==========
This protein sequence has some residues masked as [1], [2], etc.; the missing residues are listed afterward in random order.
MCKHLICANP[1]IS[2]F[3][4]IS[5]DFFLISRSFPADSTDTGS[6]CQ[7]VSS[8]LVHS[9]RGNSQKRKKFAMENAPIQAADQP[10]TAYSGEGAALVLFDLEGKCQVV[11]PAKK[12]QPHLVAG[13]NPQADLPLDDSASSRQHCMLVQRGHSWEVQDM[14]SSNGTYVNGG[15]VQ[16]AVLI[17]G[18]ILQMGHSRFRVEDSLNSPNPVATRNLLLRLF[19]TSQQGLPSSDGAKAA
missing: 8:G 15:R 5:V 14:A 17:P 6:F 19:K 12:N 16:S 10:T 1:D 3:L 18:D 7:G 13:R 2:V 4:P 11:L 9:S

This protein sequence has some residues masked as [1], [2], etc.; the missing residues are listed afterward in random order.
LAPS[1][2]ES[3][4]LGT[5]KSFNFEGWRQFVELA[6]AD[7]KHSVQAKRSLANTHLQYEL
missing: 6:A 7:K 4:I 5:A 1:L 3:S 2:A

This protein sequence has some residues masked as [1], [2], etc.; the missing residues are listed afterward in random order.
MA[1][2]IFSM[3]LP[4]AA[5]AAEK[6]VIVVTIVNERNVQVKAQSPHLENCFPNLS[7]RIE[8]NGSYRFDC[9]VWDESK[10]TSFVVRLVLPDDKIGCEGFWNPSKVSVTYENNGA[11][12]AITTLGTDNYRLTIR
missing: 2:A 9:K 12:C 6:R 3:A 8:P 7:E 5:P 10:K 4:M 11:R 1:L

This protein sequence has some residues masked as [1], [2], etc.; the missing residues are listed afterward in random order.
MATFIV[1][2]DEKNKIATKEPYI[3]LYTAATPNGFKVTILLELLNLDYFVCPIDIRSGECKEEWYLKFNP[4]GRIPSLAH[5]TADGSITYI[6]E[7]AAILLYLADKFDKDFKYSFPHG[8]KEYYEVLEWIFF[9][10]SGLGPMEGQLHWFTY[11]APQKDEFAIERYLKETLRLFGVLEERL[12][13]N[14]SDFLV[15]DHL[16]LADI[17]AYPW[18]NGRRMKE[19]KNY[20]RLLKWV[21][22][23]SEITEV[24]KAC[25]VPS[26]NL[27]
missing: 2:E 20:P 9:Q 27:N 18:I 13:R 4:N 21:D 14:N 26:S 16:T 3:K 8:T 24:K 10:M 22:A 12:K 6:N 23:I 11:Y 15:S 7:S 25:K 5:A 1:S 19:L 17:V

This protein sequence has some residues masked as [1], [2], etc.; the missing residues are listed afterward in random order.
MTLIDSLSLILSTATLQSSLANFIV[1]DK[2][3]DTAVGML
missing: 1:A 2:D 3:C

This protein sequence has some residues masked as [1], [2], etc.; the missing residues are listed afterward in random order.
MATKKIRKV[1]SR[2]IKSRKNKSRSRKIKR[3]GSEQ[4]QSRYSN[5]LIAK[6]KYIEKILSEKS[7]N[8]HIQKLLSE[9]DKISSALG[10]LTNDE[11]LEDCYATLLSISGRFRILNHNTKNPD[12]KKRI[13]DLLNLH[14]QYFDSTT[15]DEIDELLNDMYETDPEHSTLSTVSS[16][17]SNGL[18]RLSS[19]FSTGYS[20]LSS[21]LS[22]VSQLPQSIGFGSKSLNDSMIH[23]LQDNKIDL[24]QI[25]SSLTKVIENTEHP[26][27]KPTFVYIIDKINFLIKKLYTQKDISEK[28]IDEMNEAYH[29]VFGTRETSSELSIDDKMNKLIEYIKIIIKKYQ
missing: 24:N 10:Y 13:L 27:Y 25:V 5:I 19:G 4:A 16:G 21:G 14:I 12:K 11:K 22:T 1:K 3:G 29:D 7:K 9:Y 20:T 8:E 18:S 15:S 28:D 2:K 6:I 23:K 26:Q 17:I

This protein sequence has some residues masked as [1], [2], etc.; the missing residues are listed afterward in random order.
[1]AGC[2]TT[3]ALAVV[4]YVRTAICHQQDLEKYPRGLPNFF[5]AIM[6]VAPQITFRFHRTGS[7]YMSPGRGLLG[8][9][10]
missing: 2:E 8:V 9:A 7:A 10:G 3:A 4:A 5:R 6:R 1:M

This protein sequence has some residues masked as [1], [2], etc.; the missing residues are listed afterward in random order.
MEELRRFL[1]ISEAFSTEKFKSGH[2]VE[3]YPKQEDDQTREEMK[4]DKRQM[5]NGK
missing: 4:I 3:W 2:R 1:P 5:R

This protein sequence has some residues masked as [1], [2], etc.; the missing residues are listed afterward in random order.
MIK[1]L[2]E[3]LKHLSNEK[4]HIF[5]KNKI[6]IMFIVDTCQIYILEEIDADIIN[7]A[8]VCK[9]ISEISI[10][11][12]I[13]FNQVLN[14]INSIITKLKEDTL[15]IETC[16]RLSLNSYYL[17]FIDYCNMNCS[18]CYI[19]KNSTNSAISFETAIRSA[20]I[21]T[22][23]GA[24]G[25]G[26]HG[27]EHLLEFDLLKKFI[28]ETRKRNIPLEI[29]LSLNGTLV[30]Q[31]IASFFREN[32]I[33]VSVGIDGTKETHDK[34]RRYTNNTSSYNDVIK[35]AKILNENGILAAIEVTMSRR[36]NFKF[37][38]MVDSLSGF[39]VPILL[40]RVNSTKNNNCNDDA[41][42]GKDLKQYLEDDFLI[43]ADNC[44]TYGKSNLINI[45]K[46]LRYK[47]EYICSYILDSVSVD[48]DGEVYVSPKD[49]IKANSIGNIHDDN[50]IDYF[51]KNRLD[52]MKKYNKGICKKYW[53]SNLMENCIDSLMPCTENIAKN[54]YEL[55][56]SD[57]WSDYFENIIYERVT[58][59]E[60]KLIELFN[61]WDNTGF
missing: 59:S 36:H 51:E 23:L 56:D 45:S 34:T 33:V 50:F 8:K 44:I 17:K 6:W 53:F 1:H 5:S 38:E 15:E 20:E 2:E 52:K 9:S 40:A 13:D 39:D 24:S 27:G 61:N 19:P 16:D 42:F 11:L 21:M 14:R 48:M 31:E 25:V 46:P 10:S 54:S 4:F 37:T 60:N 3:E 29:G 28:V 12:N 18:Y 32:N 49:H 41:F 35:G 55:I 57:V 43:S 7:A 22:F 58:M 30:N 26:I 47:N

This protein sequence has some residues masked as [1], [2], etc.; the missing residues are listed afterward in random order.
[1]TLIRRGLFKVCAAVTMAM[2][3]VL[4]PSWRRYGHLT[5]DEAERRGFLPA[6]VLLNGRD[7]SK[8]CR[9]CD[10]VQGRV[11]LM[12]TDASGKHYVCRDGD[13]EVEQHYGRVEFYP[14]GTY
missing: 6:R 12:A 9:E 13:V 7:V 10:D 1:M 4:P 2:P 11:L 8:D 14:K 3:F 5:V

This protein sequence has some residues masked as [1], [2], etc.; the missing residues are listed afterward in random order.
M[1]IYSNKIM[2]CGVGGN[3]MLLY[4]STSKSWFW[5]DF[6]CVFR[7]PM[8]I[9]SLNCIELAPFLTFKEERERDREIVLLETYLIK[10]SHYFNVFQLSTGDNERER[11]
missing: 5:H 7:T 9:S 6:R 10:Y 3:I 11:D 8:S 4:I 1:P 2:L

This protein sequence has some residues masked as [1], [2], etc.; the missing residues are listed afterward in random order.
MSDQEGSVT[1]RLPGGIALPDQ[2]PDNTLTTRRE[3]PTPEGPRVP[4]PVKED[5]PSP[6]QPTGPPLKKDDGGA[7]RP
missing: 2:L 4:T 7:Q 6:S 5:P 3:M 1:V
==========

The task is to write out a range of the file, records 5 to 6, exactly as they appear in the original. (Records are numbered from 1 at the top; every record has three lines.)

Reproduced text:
This protein sequence has some residues masked as [1], [2], etc.; the missing residues are listed afterward in random order.
MTLIDSLSLILSTATLQSSLANFIV[1]DK[2][3]DTAVGML
missing: 1:A 2:D 3:C

This protein sequence has some residues masked as [1], [2], etc.; the missing residues are listed afterward in random order.
MATKKIRKV[1]SR[2]IKSRKNKSRSRKIKR[3]GSEQ[4]QSRYSN[5]LIAK[6]KYIEKILSEKS[7]N[8]HIQKLLSE[9]DKISSALG[10]LTNDE[11]LEDCYATLLSISGRFRILNHNTKNPD[12]KKRI[13]DLLNLH[14]QYFDSTT[15]DEIDELLNDMYETDPEHSTLSTVSS[16][17]SNGL[18]RLSS[19]FSTGYS[20]LSS[21]LS[22]VSQLPQSIGFGSKSLNDSMIH[23]LQDNKIDL[24]QI[25]SSLTKVIENTEHP[26][27]KPTFVYIIDKINFLIKKLYTQKDISEK[28]IDEMNEAYH[29]VFGTRETSSELSIDDKMNKLIEYIKIIIKKYQ
missing: 24:N 10:Y 13:L 27:Y 25:V 5:I 19:G 4:A 16:G 21:G 14:I 12:K 11:K 22:T 1:K 3:G 29:D 7:K 9:Y 20:T 8:E 18:S 15:S 28:D 2:K 6:I 23:K 26:Q 17:I